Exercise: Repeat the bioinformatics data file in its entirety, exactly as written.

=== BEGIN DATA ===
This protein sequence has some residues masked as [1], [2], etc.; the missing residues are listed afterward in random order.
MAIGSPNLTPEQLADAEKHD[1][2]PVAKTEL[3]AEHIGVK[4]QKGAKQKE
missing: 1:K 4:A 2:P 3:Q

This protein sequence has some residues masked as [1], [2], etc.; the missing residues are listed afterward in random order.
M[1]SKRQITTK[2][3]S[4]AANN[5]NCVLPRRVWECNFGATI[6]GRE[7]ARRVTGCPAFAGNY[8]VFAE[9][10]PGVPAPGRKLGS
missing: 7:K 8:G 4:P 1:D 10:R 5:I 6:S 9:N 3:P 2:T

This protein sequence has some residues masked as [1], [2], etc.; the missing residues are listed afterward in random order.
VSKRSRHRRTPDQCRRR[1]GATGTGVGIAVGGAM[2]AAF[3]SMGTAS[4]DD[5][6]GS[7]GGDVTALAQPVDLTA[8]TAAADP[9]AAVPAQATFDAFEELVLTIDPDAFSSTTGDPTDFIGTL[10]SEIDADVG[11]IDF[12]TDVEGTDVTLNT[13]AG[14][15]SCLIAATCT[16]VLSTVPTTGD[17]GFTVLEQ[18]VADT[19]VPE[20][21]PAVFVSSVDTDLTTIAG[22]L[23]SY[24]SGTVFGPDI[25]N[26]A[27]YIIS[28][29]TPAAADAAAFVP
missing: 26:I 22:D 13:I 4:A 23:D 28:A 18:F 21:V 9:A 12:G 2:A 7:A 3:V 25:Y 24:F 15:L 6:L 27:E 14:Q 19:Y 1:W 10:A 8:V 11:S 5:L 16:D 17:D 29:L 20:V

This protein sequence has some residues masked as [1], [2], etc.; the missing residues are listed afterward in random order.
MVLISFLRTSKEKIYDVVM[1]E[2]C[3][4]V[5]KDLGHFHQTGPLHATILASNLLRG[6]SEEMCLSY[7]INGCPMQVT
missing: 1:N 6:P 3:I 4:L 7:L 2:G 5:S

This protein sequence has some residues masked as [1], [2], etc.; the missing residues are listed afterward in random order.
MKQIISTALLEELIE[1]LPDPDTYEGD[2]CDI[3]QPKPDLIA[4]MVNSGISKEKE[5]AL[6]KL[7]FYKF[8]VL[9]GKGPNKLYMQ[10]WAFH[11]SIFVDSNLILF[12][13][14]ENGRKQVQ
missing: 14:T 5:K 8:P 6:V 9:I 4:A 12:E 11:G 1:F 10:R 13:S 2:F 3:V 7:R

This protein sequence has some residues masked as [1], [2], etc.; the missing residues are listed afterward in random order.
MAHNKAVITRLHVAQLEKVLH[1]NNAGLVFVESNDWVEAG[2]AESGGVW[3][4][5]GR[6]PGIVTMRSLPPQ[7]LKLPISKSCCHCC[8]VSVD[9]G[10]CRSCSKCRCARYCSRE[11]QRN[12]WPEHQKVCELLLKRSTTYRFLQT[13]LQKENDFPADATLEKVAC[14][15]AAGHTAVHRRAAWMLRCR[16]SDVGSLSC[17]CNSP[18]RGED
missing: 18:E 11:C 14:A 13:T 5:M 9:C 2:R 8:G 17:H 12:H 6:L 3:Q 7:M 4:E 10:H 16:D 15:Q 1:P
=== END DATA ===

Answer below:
This protein sequence has some residues masked as [1], [2], etc.; the missing residues are listed afterward in random order.
MAIGSPNLTPEQLADAEKHD[1][2]PVAKTEL[3]AEHIGVK[4]QKGAKQKE
missing: 1:K 4:A 2:P 3:Q

This protein sequence has some residues masked as [1], [2], etc.; the missing residues are listed afterward in random order.
M[1]SKRQITTK[2][3]S[4]AANN[5]NCVLPRRVWECNFGATI[6]GRE[7]ARRVTGCPAFAGNY[8]VFAE[9][10]PGVPAPGRKLGS
missing: 7:K 8:G 4:P 1:D 10:R 5:I 6:S 9:N 3:P 2:T

This protein sequence has some residues masked as [1], [2], etc.; the missing residues are listed afterward in random order.
VSKRSRHRRTPDQCRRR[1]GATGTGVGIAVGGAM[2]AAF[3]SMGTAS[4]DD[5][6]GS[7]GGDVTALAQPVDLTA[8]TAAADP[9]AAVPAQATFDAFEELVLTIDPDAFSSTTGDPTDFIGTL[10]SEIDADVG[11]IDF[12]TDVEGTDVTLNT[13]AG[14][15]SCLIAATCT[16]VLSTVPTTGD[17]GFTVLEQ[18]VADT[19]VPE[20][21]PAVFVSSVDTDLTTIAG[22]L[23]SY[24]SGTVFGPDI[25]N[26]A[27]YIIS[28][29]TPAAADAAAFVP
missing: 26:I 22:D 13:I 4:A 23:D 28:A 18:F 21:V 9:A 12:G 2:A 7:A 3:V 25:Y 24:F 15:L 6:L 27:E 14:Q 19:Y 1:W 10:A 8:V 11:S 5:L 16:D 17:D 29:L 20:V

This protein sequence has some residues masked as [1], [2], etc.; the missing residues are listed afterward in random order.
MVLISFLRTSKEKIYDVVM[1]E[2]C[3][4]V[5]KDLGHFHQTGPLHATILASNLLRG[6]SEEMCLSY[7]INGCPMQVT
missing: 1:N 6:P 3:I 4:L 7:L 2:G 5:S

This protein sequence has some residues masked as [1], [2], etc.; the missing residues are listed afterward in random order.
MKQIISTALLEELIE[1]LPDPDTYEGD[2]CDI[3]QPKPDLIA[4]MVNSGISKEKE[5]AL[6]KL[7]FYKF[8]VL[9]GKGPNKLYMQ[10]WAFH[11]SIFVDSNLILF[12][13][14]ENGRKQVQ
missing: 14:T 5:K 8:P 6:V 9:I 4:A 12:E 11:G 1:F 10:R 13:S 2:F 3:V 7:R

This protein sequence has some residues masked as [1], [2], etc.; the missing residues are listed afterward in random order.
MAHNKAVITRLHVAQLEKVLH[1]NNAGLVFVESNDWVEAG[2]AESGGVW[3][4][5]GR[6]PGIVTMRSLPPQ[7]LKLPISKSCCHCC[8]VSVD[9]G[10]CRSCSKCRCARYCSRE[11]QRN[12]WPEHQKVCELLLKRSTTYRFLQT[13]LQKENDFPADATLEKVAC[14][15]AAGHTAVHRRAAWMLRCR[16]SDVGSLSC[17]CNSP[18]RGED
missing: 18:E 11:C 14:A 13:T 5:M 9:C 2:R 8:G 17:H 12:H 6:L 3:Q 7:M 4:E 10:H 16:D 15:Q 1:P